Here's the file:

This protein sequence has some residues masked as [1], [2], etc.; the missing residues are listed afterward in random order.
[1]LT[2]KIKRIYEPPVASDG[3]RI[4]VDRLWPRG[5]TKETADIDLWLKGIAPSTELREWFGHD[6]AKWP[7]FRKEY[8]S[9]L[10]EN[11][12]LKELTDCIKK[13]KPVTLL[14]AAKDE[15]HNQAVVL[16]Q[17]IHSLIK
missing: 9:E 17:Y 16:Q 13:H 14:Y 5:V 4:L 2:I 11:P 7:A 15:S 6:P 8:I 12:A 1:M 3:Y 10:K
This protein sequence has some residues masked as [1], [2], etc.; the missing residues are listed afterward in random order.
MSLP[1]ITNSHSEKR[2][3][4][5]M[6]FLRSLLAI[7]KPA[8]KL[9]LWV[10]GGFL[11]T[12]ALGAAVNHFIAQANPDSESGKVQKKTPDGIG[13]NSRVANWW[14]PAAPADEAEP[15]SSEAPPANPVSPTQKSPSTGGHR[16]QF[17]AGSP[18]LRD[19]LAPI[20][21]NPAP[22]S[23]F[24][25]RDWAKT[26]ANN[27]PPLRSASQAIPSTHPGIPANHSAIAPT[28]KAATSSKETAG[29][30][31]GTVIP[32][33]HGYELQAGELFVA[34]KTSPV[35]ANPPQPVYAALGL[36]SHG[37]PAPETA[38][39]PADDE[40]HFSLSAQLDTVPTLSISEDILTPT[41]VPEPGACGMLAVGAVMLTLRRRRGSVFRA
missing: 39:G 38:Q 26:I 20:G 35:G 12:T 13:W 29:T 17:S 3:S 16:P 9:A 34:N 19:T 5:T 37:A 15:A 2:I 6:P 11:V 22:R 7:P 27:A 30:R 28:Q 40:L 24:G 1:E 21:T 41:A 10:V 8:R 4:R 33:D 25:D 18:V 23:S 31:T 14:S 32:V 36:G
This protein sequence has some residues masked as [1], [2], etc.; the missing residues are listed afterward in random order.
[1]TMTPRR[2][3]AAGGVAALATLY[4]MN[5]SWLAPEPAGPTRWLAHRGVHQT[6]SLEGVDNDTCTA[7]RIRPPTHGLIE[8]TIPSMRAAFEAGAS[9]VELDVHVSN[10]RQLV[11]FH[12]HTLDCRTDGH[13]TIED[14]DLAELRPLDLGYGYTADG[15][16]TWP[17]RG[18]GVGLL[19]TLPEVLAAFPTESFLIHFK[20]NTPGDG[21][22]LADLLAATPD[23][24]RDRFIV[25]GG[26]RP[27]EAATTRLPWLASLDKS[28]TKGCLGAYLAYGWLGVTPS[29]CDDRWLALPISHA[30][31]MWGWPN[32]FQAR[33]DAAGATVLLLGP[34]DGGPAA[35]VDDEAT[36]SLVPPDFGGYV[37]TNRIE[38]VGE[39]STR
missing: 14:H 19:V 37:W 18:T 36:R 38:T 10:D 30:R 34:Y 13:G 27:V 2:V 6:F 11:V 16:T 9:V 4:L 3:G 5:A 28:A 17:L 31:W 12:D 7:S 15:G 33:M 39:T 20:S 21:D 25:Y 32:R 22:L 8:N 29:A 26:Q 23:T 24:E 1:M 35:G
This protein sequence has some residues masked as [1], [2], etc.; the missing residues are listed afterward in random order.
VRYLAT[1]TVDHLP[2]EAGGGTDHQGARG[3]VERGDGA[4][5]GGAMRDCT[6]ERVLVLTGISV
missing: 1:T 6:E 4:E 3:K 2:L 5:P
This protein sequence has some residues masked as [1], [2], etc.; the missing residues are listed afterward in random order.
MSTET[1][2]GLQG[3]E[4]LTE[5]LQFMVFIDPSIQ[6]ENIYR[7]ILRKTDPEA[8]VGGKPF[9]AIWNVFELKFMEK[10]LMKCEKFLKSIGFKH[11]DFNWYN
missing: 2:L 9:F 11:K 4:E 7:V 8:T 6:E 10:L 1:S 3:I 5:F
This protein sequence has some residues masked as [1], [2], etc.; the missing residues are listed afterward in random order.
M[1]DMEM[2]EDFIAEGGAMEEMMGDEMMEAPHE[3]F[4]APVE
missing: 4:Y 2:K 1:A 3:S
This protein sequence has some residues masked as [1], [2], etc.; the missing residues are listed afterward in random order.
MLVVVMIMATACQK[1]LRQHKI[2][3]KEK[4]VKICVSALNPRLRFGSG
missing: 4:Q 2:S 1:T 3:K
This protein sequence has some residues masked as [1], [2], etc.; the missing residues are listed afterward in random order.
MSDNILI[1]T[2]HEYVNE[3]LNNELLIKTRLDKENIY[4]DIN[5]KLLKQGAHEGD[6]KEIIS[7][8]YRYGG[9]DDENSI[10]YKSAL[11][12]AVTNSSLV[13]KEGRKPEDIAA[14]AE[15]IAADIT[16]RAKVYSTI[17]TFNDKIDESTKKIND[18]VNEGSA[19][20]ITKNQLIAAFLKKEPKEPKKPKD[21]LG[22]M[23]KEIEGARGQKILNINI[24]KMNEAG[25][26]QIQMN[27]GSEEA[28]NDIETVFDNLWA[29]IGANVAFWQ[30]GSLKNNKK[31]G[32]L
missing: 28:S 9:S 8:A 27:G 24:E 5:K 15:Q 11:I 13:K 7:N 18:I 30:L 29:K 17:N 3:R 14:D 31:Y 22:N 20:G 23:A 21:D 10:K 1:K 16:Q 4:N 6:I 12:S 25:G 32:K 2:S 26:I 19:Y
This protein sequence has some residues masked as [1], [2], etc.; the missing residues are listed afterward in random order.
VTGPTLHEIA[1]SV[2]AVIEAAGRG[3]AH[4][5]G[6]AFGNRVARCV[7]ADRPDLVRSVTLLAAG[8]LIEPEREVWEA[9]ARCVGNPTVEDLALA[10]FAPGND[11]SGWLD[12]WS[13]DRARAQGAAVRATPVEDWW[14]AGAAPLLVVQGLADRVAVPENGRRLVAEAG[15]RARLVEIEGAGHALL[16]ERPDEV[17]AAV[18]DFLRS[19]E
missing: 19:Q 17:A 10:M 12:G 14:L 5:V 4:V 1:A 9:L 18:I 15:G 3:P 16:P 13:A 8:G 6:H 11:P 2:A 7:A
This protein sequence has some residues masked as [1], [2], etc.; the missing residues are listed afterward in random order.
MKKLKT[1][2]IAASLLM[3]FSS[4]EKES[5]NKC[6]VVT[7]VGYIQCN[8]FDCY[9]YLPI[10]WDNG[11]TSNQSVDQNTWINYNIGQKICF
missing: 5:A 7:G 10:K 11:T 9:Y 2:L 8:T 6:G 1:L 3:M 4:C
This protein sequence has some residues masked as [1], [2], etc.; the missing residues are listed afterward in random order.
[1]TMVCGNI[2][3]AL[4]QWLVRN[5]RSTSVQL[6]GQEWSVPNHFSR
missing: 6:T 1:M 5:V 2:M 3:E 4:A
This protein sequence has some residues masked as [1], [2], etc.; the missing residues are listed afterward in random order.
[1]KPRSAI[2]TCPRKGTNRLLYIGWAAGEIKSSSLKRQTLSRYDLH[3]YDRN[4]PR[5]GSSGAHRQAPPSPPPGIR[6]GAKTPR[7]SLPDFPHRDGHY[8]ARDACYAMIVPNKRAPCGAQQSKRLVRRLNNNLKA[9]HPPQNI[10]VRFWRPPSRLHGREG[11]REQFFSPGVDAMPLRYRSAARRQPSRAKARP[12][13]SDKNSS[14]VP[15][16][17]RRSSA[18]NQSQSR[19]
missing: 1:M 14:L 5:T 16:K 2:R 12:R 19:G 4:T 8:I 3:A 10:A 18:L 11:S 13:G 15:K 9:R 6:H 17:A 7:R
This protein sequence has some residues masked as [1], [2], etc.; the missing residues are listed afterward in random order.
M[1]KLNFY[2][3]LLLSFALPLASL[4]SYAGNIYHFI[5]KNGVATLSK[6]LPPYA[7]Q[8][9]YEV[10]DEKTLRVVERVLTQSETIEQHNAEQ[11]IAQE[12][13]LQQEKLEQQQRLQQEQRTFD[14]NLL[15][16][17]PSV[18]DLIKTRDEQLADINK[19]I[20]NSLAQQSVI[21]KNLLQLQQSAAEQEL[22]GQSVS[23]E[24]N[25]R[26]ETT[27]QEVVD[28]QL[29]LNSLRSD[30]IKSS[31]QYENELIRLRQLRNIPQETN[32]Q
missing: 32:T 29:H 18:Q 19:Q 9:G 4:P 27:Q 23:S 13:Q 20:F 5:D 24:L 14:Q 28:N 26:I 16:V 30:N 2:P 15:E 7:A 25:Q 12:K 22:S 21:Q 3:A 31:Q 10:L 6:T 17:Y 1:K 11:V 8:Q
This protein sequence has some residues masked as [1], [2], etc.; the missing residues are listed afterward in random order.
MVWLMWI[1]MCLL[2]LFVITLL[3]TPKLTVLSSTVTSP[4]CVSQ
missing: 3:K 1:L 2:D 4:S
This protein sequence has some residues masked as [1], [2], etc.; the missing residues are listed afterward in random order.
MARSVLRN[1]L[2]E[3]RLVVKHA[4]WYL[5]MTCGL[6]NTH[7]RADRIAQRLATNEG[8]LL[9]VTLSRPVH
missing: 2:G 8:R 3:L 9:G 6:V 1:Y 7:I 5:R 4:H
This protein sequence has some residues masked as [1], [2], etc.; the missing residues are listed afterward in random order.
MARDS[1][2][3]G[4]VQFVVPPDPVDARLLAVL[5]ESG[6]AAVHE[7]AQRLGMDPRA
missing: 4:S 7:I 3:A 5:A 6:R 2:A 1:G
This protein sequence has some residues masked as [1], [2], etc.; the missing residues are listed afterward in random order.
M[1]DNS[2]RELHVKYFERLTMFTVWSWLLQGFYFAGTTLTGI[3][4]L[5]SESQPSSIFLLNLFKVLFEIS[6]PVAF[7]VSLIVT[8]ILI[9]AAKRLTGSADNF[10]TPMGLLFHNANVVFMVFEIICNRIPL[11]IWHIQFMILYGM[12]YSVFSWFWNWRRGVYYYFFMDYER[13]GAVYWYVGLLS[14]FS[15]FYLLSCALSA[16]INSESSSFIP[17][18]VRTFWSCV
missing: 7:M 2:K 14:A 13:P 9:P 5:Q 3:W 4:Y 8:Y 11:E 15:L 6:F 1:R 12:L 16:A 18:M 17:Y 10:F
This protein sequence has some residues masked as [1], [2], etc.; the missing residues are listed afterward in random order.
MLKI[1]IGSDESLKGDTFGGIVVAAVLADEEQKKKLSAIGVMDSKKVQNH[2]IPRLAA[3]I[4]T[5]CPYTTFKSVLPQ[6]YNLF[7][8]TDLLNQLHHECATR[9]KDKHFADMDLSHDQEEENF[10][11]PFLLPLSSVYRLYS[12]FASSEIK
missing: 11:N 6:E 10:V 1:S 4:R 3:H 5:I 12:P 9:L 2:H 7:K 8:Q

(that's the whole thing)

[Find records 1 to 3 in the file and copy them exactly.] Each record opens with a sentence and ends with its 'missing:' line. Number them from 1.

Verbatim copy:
This protein sequence has some residues masked as [1], [2], etc.; the missing residues are listed afterward in random order.
[1]LT[2]KIKRIYEPPVASDG[3]RI[4]VDRLWPRG[5]TKETADIDLWLKGIAPSTELREWFGHD[6]AKWP[7]FRKEY[8]S[9]L[10]EN[11][12]LKELTDCIKK[13]KPVTLL[14]AAKDE[15]HNQAVVL[16]Q[17]IHSLIK
missing: 9:E 17:Y 16:Q 13:H 14:Y 5:V 4:L 2:I 11:P 7:A 15:S 6:P 8:I 12:A 1:M 3:Y 10:K
This protein sequence has some residues masked as [1], [2], etc.; the missing residues are listed afterward in random order.
MSLP[1]ITNSHSEKR[2][3][4][5]M[6]FLRSLLAI[7]KPA[8]KL[9]LWV[10]GGFL[11]T[12]ALGAAVNHFIAQANPDSESGKVQKKTPDGIG[13]NSRVANWW[14]PAAPADEAEP[15]SSEAPPANPVSPTQKSPSTGGHR[16]QF[17]AGSP[18]LRD[19]LAPI[20][21]NPAP[22]S[23]F[24][25]RDWAKT[26]ANN[27]PPLRSASQAIPSTHPGIPANHSAIAPT[28]KAATSSKETAG[29][30][31]GTVIP[32][33]HGYELQAGELFVA[34]KTSPV[35]ANPPQPVYAALGL[36]SHG[37]PAPETA[38][39]PADDE[40]HFSLSAQLDTVPTLSISEDILTPT[41]VPEPGACGMLAVGAVMLTLRRRRGSVFRA
missing: 39:G 38:Q 26:I 20:G 35:G 12:T 13:W 29:T 17:S 3:S 16:P 9:A 34:N 19:T 5:T 37:A 15:A 2:I 6:P 11:V 22:R 7:P 27:A 30:R 28:Q 40:L 24:G 1:E 21:T 41:A 10:V 8:R 4:R 33:D 25:D 18:V 23:S 31:T 14:S 32:V 36:G
This protein sequence has some residues masked as [1], [2], etc.; the missing residues are listed afterward in random order.
[1]TMTPRR[2][3]AAGGVAALATLY[4]MN[5]SWLAPEPAGPTRWLAHRGVHQT[6]SLEGVDNDTCTA[7]RIRPPTHGLIE[8]TIPSMRAAFEAGAS[9]VELDVHVSN[10]RQLV[11]FH[12]HTLDCRTDGH[13]TIED[14]DLAELRPLDLGYGYTADG[15][16]TWP[17]RG[18]GVGLL[19]TLPEVLAAFPTESFLIHFK[20]NTPGDG[21][22]LADLLAATPD[23][24]RDRFIV[25]GG[26]RP[27]EAATTRLPWLASLDKS[28]TKGCLGAYLAYGWLGVTPS[29]CDDRWLALPISHA[30][31]MWGWPN[32]FQAR[33]DAAGATVLLLGP[34]DGGPAA[35]VDDEAT[36]SLVPPDFGGYV[37]TNRIE[38]VGE[39]STR
missing: 14:H 19:V 37:W 18:T 36:R 38:T 10:D 30:R 34:Y 13:G 27:V 2:V 6:F 11:V 16:T 9:V 4:L 3:G 5:A 28:A 17:L 31:W 12:D 7:S 15:G 33:M 39:T 20:S 21:D 25:Y 32:R 22:L 8:N 29:A 26:Q 23:T 24:E 1:M 35:G